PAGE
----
The Centers for Medicare and Medicaid Services (CMS) also mandates that healthcare providers must keep records of cost reports for at least ten years after the closure of the report.

Thus, while HIPAA stipulates that medical records must be kept “for as long as necessary” and sets no time limit, it means that healthcare providers must instead look to the relevant Statute of Limitations for their state, alongside regulations required by any of the regulatory authorities listed above.

HIPAA Record Retention Requirements FAQs

If Business Associate Agreements have no fixed time limits, does this mean the documentation has to be retained indefinitely?

If Business Associate Agreements have no fixed time limits, the documentation has to be retained for six years after the business relationship comes to an end. While in theory this could mean indefinitely, it is a best practice for covered entities to review Business Associate Agreements annually, and amend or modify as necessary. Once a Business Associate Agreement is amended or modified, the previous Business Associate Agreement has to be retained for a minimum of six years.

Other than the examples provided above, where can I find a state-by-state guide to retention periods for medical records?

You can find a state-by-state guide to retention periods for medical records on the Office of the National Coordinator for Health Information Technology website. The currently available medical record retention laws by state (PDF) only lists the retention periods for doctors and hospitals - and was produced in 2009, so there may be updates to some retention periods for medical records.

In addition, other time periods may apply to medical facilities, healthcare providers, or healthcare data covered by other federal or state regulations. For example, the Records Control Schedule for healthcare providers covered by the Veterans Health Administration stipulates retention periods for certain types of administrative data. It is important to note that in all cases in which two retention periods apply, the longer retention period should be adhered to.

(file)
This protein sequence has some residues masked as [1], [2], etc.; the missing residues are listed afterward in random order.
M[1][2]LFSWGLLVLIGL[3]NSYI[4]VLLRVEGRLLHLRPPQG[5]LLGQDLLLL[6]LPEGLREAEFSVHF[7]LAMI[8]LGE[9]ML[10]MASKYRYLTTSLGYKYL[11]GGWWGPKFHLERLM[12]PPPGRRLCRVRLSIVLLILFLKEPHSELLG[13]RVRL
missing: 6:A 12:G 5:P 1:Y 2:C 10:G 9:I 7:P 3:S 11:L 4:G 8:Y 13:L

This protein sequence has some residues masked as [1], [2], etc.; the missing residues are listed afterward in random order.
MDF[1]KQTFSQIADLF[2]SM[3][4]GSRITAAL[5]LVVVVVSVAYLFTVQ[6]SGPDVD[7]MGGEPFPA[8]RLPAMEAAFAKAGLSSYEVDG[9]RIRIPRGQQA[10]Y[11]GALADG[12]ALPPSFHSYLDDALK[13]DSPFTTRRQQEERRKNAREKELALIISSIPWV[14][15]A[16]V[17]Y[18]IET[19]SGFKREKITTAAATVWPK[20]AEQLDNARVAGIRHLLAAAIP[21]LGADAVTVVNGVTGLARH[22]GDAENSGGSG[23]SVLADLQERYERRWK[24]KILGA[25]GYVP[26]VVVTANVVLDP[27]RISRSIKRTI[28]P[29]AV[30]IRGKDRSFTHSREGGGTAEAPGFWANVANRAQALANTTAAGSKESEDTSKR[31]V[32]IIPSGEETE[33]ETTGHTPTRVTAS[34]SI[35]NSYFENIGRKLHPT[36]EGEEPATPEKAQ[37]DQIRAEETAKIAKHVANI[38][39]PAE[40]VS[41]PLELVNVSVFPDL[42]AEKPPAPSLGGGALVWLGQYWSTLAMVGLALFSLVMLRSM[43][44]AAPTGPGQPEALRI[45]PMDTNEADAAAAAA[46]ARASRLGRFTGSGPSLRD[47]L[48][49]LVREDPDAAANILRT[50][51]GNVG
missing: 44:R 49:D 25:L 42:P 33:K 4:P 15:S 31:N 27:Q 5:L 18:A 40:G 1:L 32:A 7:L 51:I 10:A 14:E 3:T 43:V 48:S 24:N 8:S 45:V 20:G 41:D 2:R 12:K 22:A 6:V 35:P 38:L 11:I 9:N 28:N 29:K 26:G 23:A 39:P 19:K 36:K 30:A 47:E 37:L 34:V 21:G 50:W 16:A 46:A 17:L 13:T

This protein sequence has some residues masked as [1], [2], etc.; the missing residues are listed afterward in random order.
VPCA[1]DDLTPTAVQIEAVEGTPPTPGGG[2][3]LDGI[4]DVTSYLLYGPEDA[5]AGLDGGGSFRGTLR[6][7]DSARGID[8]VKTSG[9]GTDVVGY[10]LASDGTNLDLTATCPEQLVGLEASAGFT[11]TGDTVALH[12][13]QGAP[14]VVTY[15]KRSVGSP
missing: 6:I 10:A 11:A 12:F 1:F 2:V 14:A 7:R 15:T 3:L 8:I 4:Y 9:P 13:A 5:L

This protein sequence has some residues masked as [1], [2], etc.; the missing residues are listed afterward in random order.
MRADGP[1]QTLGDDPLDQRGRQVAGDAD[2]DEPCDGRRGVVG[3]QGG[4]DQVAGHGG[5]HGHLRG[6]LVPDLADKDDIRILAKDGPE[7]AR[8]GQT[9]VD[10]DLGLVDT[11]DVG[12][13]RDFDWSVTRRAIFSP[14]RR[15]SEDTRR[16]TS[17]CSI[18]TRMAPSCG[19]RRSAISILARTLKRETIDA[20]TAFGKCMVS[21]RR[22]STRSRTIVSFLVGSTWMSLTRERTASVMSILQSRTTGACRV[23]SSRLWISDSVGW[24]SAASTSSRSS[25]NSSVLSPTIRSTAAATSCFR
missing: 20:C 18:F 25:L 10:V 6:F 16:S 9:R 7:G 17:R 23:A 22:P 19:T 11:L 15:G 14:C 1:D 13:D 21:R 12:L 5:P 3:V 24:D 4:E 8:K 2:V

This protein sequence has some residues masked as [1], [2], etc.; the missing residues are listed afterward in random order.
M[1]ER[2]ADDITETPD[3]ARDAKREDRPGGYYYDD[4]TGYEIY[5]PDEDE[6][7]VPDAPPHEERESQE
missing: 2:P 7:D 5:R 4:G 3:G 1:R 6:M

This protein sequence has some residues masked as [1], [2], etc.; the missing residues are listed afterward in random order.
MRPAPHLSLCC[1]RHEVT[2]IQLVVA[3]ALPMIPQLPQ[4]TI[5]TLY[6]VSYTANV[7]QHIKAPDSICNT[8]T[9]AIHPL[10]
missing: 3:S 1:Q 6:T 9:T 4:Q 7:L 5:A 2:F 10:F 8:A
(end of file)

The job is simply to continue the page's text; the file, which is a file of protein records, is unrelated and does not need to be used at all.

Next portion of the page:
Do record retention requirements differ between Medicare and non-Medicare providers?

Record retention requirements do differ between Medicare and non-Medicare providers inasmuch as the Centers for Medicare & Medicaid Services (CMS) stipulate that medical records should be retained for a minimum of five years (generally in line with state requirements), and that accounting records and evidence of accounting procedures should be retained for a minimum of ten years (see 42 CFR § 422.504).

When retention periods end, how must medical records be disposed of?

When retention periods end, medical records must be disposed of to prevent unauthorized access to or disclosure of PHI. Paper records should be shredded, burned, or pulped, and policies developed for “the disposition of electronic PHI and/or the hardware or electronic media on which it is stored”. CMS provides advice on the compliant disposal of ePHI in its HIPAA Security Guidance (PDF).

Is it possible for covered entities to use a third party to dispose of Protected Health Information?

It is possible for covered entities to use a third party to dispose of Protected Health Information, but because the third party then has access to the PHI, they become a business associate and have to comply with the HIPAA rules for record disposal. It will also be necessary for the covered entity and the third party to enter into a Business Associate Agreement.

What is the difference between HIPAA data retention and HIPAA record retention?

The difference between HIPAA data retention and HIPAA record retention is an implied difference in as much as “data” can be implied to mean individually identifiable health information, while “record” can be implied to mean HIPAA-related documentation. The text of the Administrative Simplification provisions uses neither of these terms, so there is no official distinction between HIPAA data retention and HIPAA record retention.

What are the HIPAA log retention requirements?

The HIPAA log retention requirements are limited inasmuch “logs” are only referenced twice in the Administrative Simplification provisions – once in the Security Rule and once in the Breach Notification Rule. With regards to these two references: